For many effects, what I do is audition a bunch of possible sounds, copy them into a temporary folder, then drag the lot of them into CuBase. Chop them, time-stretch them, equalize, add effects and of course layer and cross-fade between multiple sounds to create the final effect.

The most useful VST plug-ins are the MDA set. Completely free. I also found several other cool ones to mess with via some of the big forums out there that track and list freeware and shareware plug-ins, like KVR. (Actually.. MOSTLY KVR! If they don't list it, it probably doesn't exist.)

Another useful little tool is Audacity, the completely free multi-platform recording and sound editing tool. I've used a lot of editing utilities over the past, but Audacity is just perfect for file conversion and basic trimming and normalizing.

On the musical side, there are a surprising number of cool virtual instruments also out there for free. I make a certain use out of a budget shareware sampler called V-samp as well, which with work can make use of various free libraries packaged for Kontact and the like. It may take a bit of editing, however!

Although I spent many hours putting together virtual instruments in V-samp from various cheap sample CDs, I really use it more for things that are not exactly musical. Such as the playable steam train I constructed from chopped-up snippets from several library effects. The playable train allows me to perform on a keyboard a steam train of any speed, and speed up or slow down arbitrarily as dictated by the needs of the script -- say, to perform the sound of a train arriving over the last bar of music in an early scene of "Birdie" and pulling into the station.

Often the instrument I create may be as simple as a single telephone sample. But that allows me to "ring" to tempo, to humanize the sound, and to put it into a CueBase sequence along with audio clips to make the final sound picture.

Since it is all MIDI, I can run V-samp from connected keyboard or hot button, thus making instant play-back of spot cues in actual performance. But mostly I stick that sort of thing into Qlab.

Although there are some truly lovely virtual instruments for free (particularly software synthesizers) of my stalwarts being Da Hornet, and a silly favorite I have been unable to come up with an actual job for yet, Delay Lama...I make much use out of a couple of libraries that were a great bargain then (but now, bigger libraries have now dropped to fire-sale prices that are even lower than that). Garritan Personal Orchestra, for one.

GPO is pretty much the ONLY library you need for doing straight orchestral work. I mean, sure, you can always add more, and always improve. I just mean if all you have is GPO, you are covered for pretty much everything but ethnic instruments and choir. GPO also has a programming technique I truly love; key velocity is tied to attack, not volume. Volume and timbre (aka the difference between a forte performance and a pianissimo passage) are controlled by the keyboard's modulation wheel. This allows you to perform diminuendo or sforzondo just like the real orchestral instrument or section would -- and for virtuosic solo passages, it allows you wonderful nuancing of the dynamics as you play.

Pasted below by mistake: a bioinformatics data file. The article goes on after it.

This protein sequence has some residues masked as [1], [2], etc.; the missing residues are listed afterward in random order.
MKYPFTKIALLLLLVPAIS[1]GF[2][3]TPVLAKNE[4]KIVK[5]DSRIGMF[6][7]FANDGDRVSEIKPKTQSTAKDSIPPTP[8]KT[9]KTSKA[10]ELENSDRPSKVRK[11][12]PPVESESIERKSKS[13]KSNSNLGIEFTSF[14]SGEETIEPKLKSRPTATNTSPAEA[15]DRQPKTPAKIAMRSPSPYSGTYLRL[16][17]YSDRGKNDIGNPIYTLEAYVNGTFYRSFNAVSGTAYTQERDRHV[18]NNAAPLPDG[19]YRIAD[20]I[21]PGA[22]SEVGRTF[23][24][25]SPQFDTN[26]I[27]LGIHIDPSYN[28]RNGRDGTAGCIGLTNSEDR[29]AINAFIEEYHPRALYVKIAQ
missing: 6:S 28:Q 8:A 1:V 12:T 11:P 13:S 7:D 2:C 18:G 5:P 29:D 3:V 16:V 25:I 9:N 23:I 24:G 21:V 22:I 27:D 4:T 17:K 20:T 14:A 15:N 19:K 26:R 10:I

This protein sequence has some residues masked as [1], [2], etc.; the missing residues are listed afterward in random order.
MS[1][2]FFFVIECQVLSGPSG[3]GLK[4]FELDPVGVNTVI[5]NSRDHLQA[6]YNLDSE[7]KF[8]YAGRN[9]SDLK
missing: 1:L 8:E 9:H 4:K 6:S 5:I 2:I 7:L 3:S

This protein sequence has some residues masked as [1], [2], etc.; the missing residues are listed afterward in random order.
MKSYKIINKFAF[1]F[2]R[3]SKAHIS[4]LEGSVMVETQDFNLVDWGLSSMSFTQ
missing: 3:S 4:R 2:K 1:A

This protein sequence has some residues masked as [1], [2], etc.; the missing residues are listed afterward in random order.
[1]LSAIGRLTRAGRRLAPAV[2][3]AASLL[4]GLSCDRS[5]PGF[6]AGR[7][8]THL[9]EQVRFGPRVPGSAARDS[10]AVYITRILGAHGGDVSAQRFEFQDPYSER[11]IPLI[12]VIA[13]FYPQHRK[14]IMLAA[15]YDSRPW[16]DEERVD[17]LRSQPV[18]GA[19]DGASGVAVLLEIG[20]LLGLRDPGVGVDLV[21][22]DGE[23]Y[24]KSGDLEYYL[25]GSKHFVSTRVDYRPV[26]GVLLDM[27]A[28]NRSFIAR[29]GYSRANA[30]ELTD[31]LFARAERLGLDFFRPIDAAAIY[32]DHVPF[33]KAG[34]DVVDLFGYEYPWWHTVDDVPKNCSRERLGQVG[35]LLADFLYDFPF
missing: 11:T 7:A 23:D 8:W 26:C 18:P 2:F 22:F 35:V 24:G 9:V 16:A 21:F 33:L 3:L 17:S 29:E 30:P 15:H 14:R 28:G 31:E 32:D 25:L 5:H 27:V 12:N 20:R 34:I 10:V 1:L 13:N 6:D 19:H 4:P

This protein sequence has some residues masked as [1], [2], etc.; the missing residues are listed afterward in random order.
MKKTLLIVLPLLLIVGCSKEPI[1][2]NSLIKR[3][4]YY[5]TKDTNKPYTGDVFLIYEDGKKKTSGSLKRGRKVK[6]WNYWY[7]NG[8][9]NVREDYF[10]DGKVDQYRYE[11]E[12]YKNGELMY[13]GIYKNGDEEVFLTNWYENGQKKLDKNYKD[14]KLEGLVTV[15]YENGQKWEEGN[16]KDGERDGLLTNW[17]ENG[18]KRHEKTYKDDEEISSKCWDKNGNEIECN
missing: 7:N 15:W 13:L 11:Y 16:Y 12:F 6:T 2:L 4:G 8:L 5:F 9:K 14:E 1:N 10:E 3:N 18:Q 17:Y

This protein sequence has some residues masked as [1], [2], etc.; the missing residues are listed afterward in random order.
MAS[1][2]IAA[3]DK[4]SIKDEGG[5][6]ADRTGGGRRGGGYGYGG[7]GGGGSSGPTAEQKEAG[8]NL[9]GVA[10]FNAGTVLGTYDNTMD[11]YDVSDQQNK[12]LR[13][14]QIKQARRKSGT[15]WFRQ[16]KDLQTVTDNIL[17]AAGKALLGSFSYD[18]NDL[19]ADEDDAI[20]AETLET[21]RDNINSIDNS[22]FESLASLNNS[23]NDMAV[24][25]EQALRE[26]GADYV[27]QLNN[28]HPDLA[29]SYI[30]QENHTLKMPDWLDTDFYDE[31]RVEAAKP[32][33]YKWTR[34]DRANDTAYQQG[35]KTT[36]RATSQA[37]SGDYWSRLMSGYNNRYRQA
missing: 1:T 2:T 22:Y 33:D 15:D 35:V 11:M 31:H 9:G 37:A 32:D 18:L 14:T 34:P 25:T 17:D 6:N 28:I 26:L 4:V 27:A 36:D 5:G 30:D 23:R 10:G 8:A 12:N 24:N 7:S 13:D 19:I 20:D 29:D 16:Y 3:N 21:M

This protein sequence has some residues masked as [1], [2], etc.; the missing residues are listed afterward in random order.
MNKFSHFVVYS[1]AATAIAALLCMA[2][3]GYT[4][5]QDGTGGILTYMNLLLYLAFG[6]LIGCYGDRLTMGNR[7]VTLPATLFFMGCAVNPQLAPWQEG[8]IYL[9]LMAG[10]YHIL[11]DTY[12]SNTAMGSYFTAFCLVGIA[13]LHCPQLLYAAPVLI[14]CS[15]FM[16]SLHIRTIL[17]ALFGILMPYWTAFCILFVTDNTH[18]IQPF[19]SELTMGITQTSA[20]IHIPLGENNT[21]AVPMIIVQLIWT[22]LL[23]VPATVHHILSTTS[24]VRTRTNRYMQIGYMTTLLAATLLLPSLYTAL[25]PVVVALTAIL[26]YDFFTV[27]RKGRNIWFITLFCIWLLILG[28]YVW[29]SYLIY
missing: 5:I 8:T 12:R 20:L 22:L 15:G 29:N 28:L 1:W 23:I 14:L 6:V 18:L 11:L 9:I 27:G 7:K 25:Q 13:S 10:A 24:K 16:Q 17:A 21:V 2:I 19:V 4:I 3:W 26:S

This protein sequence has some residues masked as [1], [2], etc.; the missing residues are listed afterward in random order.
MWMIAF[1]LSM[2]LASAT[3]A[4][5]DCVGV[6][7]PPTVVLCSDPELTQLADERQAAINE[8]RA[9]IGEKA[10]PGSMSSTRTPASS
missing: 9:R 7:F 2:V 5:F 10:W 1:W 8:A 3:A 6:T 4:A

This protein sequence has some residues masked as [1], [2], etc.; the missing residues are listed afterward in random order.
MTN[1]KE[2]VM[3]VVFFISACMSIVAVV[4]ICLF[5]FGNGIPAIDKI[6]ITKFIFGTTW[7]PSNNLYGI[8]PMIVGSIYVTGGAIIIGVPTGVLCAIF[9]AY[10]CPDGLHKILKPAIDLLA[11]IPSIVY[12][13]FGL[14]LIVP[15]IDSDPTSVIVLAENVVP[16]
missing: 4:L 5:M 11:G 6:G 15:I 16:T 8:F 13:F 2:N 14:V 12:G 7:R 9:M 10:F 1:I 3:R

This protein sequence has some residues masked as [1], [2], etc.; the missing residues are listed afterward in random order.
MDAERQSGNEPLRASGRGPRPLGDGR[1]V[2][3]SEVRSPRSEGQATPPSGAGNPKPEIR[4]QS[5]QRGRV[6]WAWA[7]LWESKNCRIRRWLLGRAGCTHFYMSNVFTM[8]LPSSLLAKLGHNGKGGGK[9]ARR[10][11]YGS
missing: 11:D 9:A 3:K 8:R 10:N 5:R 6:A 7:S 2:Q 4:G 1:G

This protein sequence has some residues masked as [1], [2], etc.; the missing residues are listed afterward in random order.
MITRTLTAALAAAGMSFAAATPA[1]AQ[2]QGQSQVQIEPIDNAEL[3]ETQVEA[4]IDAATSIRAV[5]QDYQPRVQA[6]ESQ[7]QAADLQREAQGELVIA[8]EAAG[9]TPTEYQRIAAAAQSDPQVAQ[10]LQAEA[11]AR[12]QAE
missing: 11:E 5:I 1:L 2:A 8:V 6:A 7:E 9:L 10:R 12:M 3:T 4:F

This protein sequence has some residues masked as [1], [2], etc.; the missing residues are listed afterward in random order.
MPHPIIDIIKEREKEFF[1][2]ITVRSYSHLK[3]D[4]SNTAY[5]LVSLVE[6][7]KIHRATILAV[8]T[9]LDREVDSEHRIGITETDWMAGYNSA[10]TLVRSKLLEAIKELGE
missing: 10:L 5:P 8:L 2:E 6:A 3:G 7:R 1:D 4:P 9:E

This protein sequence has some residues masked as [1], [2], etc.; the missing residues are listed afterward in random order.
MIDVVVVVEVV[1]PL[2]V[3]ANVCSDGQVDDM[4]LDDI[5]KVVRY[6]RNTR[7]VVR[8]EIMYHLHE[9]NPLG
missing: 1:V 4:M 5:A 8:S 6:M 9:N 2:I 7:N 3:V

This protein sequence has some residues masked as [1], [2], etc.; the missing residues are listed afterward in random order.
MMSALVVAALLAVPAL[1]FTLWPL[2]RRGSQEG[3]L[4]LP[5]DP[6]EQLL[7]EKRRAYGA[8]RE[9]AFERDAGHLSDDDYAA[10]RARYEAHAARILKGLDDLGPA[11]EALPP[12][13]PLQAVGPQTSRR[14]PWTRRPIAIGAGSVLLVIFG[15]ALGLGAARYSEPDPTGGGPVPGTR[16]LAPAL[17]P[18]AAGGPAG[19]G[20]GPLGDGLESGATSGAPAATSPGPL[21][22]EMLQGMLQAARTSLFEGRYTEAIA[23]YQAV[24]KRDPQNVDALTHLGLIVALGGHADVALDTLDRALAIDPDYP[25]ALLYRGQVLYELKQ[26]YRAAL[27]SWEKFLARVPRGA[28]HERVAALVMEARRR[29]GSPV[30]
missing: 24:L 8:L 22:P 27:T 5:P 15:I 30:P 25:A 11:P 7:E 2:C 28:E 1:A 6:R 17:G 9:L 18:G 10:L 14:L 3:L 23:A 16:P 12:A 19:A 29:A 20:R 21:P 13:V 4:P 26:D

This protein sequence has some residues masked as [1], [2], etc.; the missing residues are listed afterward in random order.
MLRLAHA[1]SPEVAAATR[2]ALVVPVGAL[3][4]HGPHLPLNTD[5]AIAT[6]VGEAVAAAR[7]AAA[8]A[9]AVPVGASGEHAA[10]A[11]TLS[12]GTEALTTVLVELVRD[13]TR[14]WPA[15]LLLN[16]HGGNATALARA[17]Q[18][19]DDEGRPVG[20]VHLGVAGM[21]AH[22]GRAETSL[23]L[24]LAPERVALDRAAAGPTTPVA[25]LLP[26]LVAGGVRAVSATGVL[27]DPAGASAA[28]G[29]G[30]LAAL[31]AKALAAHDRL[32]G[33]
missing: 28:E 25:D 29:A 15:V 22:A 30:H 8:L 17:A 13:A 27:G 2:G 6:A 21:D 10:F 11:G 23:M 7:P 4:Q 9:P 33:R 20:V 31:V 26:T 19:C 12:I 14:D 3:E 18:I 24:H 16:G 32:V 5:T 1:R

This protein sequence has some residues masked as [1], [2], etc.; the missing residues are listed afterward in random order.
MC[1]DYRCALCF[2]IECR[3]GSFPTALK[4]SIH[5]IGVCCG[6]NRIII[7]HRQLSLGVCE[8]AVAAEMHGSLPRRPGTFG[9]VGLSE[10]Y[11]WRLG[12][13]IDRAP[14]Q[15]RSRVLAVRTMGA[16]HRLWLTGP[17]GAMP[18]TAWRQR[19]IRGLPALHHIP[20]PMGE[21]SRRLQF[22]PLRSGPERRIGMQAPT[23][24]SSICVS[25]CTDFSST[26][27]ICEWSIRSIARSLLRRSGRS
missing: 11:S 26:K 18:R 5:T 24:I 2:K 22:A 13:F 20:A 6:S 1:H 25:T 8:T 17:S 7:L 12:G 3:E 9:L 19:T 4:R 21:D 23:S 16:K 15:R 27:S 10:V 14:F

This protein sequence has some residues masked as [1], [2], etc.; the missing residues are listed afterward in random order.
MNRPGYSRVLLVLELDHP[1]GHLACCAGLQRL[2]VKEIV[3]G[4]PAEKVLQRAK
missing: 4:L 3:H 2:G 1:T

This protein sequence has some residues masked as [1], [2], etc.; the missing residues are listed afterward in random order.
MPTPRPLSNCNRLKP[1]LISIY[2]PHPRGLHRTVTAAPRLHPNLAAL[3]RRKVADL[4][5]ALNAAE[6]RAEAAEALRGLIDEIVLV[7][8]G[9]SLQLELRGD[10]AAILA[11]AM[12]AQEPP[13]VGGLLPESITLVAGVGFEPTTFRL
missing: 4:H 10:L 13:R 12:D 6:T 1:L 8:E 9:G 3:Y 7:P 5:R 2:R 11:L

(Truth be told, I've found it easier to go back and overdub the modulation wheel accents!) And, of course, CC7 messages (aka volume knob) are still there for setting the orchestral balance. It makes for very lively sound that better echos what a real orchestra does.

I also use Garritan's "Jazz and Big Band" library, which improves the selection of woodwinds (especially sax) and adds jazz guitar, bass, and drums -- including of course brush kit. The latter is the only disappointment, as Gary didn't come with something equally as clever to allow you to enter a proper stir pattern. Instead you have to tinker around with loops.

I also picked up cheap (and it is cheaper now!) the Sonik Synth package from IK. Not as user-friendly as it could be, and the instruments are surprisingly sparse with samples, but it still gives you playable options in the more pop stalwarts...electric and synth basses, pads, and a good selection of sitars and dumbuks and so on to add that ethnic seasoning.

Which, for theater use, is extremely important! I have gotten lots of mileage through the years of a really shoddy sample set I made myself from a bargain-basement shawm (that I could barely play, at that).

One of these days, I'll get Kontakt, and do better sample manipulations.

The virtual instruments also have their place in straight sound design. For "How to Succeed in Business" I made both the elevator "ding" and the "lightbulb" sound of Finch getting one of his Ideas out of GPO instruments. Marimba and Vibraphone, I think. I made a train bell from one of that same set, and church bells from some of my V-samp collection of Tubular Bells (Tubular Bells, man!)

Plus don't forget you can add a little base drum or electric bass to fatten an impact sound (like a gun, or a punch). Or use some etheric pads straight, as part of an atmospheric background effect.

The freeware MIDI tools I use most often are MidiPipe and Midi Monitor.